It has been said many times over recent months that we are in uncharted territory. Because of all the changes to our daily lives and the unpredictable nature of all that has happened, every one of us has experienced collective as well as individual trauma. Navigating the massive impact that the fallout from COVID-19 has made all of us consider the importance of mental well-being more than ever. The children and young people we are working with in our ministries will be affected greatly by the collective trauma that all of us have been going through. As a trauma therapist I am also aware that the uncertainty has also impacted not only our mental state but also our bodies.

As some children’s and youth groups start to meet again in person, it is likely that we will see a fallout in terms of behaviour, especially as restrictions are changing in different regions. For most there will be a high degree of uncertainty and they will continue to carry those unsettled feelings in their bodies. It is massively useful for us to have a broad grasp of how trauma affects us, so we are better able to spot what is going on.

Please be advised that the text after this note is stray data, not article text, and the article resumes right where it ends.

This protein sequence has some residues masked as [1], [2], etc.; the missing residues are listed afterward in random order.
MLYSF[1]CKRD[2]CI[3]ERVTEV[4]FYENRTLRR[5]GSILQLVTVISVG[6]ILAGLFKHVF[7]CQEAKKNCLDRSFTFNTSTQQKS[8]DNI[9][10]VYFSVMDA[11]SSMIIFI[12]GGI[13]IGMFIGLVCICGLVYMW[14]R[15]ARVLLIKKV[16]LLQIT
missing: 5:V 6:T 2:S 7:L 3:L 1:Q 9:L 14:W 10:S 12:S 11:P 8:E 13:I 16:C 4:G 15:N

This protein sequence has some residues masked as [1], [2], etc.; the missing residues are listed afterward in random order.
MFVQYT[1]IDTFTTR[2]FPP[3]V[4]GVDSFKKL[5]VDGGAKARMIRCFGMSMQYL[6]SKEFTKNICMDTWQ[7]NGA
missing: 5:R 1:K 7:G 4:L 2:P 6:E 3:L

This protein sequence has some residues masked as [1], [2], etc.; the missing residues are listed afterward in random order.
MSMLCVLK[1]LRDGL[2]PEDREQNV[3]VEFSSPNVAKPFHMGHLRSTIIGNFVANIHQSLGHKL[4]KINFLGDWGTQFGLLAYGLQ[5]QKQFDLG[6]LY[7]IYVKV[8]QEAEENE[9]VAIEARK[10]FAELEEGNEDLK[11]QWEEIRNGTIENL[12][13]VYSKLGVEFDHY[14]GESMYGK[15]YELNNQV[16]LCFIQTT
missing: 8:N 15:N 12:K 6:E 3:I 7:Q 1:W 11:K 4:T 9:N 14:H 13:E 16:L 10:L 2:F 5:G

Traumatic events literally rewire parts of our nervous system and, because our bodies are wired for survival, we develop strategies to cope and feel safe. This is because the central nervous system has an inbuilt danger centre deep inside the brain called the amygdala, which lets us know when we are in danger. This important alarm system is necessary to alert us to potential danger. It then regulates our heart rate and breathing to prepare us to face what it perceives to be oncoming threats. When this happens a whole range of hormonal and chemical reactions are set in motion that make us react in either a fight, a flight or perhaps a freeze response.